Presentation on theme: "The Common Criteria Cs5493(7493). CC: Background The need for independently evaluated IT security products and systems led to the TCSEC Rainbow series."— Presentation transcript:
CC: Background The need for independently evaluated IT security products and systems led to the TCSEC Rainbow series
CC: Background 1996 - The CC was conceived following the TCSEC, Rainbow series. The Rainbow series was used as a guide and model for the CC. 1997 NIAP is formed (National Information Assurance Partnership) Published in 1998
CC: Background 1999 Adopted by the ISO (International Standards Organization, ISO-15408) 2000 Evaluations performed by accredited labs with government oversight and validation. 2003 NSA Assumes responsibility for CCEVS (CC Evaluation and Validation Scheme)
CC Purpose To provide consistent evaluation standards to IT products and systems To improve the availability of evaluated security-enhanced IT products and systems. To eliminate duplicating evaluations of IT products and systems. To improve the efficiency and cost- effectiveness of the evaluation process.
CC The CC does not define the features of an IT product The CC does not require the product itself be secure The CC is a common framework for an evaluation process.
CC By placing focus on security evaluation process, and not on the actual product design, vendors can keep their technology proprietary.
The CC Process IT products are organized into categories: http://www.commoncriteriaportal.org/products
The CC Process The CC process is centered around an IT product referred to as the Target Of Evaluation: TOE. The CC Process is determined for the TOE by three documents: 1.The Protection Profile (PP) 2.The Security Target (ST) 3.The Certification/Validation Report
CC General Requirements Functional security requirements – define desired security behavior. Assurance requirements – indicating claimed security measures are effective and implemented correctly.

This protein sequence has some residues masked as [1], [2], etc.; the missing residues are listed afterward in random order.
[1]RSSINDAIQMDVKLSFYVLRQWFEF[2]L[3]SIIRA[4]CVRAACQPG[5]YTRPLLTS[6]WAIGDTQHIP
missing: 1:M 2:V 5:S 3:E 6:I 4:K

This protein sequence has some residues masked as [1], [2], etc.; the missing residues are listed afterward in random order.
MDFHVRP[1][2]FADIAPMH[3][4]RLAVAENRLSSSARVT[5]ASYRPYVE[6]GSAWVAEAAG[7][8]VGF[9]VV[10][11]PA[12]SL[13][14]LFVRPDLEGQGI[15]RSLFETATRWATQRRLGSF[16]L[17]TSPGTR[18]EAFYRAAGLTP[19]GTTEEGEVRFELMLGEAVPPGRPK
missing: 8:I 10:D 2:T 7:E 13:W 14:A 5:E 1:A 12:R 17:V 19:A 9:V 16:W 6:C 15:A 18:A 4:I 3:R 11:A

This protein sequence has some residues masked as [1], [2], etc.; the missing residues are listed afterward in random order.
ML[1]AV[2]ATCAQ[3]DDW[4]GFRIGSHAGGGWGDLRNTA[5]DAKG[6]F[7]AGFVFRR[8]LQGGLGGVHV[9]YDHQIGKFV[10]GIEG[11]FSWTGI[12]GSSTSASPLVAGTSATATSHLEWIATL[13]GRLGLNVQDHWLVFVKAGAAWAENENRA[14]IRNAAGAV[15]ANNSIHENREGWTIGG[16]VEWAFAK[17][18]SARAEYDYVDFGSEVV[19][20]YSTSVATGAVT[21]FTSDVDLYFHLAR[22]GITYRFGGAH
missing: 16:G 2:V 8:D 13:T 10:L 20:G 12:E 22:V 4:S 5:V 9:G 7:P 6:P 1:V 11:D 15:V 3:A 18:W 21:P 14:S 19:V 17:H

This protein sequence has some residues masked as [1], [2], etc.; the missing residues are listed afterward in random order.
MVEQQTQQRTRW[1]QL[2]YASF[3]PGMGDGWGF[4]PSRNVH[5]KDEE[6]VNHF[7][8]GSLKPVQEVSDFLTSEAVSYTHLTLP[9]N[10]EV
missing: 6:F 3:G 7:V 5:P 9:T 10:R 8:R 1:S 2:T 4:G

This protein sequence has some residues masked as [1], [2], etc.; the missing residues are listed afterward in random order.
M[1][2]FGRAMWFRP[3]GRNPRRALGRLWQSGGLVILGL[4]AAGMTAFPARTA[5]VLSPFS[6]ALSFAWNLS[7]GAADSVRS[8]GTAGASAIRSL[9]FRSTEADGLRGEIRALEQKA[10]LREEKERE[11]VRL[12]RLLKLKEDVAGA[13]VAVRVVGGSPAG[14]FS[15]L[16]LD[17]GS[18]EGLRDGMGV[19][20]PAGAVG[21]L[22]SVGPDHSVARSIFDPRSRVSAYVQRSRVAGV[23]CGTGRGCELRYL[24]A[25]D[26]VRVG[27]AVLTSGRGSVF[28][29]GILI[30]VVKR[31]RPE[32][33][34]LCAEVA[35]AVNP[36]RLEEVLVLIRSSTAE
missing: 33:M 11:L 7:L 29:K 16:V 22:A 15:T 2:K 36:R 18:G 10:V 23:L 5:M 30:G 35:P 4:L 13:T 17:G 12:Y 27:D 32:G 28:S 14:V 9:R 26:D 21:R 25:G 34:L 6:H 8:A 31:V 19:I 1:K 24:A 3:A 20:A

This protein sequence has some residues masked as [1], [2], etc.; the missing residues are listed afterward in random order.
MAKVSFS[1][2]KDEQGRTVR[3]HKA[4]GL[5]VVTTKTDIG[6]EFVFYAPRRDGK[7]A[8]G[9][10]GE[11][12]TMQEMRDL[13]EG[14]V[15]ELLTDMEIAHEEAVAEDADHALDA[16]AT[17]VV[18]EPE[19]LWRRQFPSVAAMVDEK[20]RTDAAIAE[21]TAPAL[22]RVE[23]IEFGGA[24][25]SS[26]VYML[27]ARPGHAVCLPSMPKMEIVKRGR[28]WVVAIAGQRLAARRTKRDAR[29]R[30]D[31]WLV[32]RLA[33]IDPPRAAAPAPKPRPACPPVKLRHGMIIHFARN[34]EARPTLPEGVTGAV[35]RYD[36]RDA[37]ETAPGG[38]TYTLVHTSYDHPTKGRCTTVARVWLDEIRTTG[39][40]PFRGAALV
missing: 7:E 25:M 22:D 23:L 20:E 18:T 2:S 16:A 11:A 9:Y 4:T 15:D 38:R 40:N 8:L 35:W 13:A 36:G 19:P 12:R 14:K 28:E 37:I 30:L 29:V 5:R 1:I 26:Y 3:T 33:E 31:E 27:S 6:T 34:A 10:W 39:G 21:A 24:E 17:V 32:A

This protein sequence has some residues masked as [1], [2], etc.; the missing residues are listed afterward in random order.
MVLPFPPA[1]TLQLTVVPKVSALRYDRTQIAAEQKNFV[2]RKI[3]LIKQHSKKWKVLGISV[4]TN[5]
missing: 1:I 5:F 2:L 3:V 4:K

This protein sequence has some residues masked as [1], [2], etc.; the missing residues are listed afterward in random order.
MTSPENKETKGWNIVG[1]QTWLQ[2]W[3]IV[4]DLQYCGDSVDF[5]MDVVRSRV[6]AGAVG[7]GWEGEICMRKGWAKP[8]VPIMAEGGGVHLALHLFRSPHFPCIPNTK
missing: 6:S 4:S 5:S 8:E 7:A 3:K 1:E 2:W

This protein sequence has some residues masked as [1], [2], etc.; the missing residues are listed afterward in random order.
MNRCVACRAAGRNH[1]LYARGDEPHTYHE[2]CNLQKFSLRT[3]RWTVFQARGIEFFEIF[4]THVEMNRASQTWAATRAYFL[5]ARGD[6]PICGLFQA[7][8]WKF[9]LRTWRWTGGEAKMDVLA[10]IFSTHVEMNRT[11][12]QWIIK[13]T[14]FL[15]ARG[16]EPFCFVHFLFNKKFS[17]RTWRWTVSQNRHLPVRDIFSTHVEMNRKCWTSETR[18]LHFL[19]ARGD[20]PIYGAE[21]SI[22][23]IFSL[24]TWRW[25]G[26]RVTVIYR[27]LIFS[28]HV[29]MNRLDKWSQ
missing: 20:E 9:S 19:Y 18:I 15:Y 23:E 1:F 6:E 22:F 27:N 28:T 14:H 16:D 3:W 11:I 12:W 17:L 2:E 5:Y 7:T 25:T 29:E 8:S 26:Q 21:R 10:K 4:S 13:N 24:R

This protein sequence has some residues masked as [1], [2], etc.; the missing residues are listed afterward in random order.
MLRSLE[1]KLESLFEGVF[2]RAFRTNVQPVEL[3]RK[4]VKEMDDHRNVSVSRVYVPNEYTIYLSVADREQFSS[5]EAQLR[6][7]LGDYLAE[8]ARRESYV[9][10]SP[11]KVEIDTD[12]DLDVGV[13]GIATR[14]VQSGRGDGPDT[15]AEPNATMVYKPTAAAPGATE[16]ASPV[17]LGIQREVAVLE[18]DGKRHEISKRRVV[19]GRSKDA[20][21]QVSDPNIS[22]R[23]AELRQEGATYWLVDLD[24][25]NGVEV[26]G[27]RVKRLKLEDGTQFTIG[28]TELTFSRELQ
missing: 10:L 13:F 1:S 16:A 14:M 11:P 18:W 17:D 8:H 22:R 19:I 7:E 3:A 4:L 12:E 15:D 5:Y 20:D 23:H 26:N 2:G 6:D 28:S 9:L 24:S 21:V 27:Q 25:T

The CC Process: Protection Profile Each IT category has at least one document describing the functional and assurance security requirements. These documents are known as Protection Profiles
CC: Protection Profile Created by a user, user community, laboratory, etc. NIAP is currently working on a standard protection profile for each technology category.
CC : Protection Profile Contains a description of threats Security objectives Security functional requirements Security assurance requirements etc
CC : Security Target The Security Target (ST) document is usually written by the developer/vendor of the IT product.
CC : Security Target The document contains information on how the TOE fulfills the security objectives outlined in the PP.
CC : Evaluation The evaluation process is used to determine if the security target (ST) is satisfied for the target of interest (TOE). The TOE developer requests the evaluation. Evaluation only occurs when the product is complete Cost of the evaluation is negotiated between the developer and the evaluator.
CC : Evaluations A validation/certification report documents the evaluation findings.
CC : Validation Validation for the TOE comes in the form of a Validation/Certification Report. The Validation report assigns an EAL to the TOE.
CC : EAL Evaluation Assurance Levels Levels 1 through 7 The EALs reflect the degree of confidence a user can have in the performance of the TOE EAL – 1 are no longer done by accredited labs EAL – 2 through 4 are assigned by one of the accredited labs EAL 4+ are assigned by the NSA
CC : EAL EAL 1-4 do not require evaluation of the software, only the development process EAL 4+ require more rigorous design evaluation.
CC Sustainability Cycle – Revisions are required as vulnerabilities are discovered – Each revision may require re-evaluation
Accredited Evaluators NIST accredits the evaluators There are 15 countries that have accredited evaluators. There are 11 other countries that support the CC standards.
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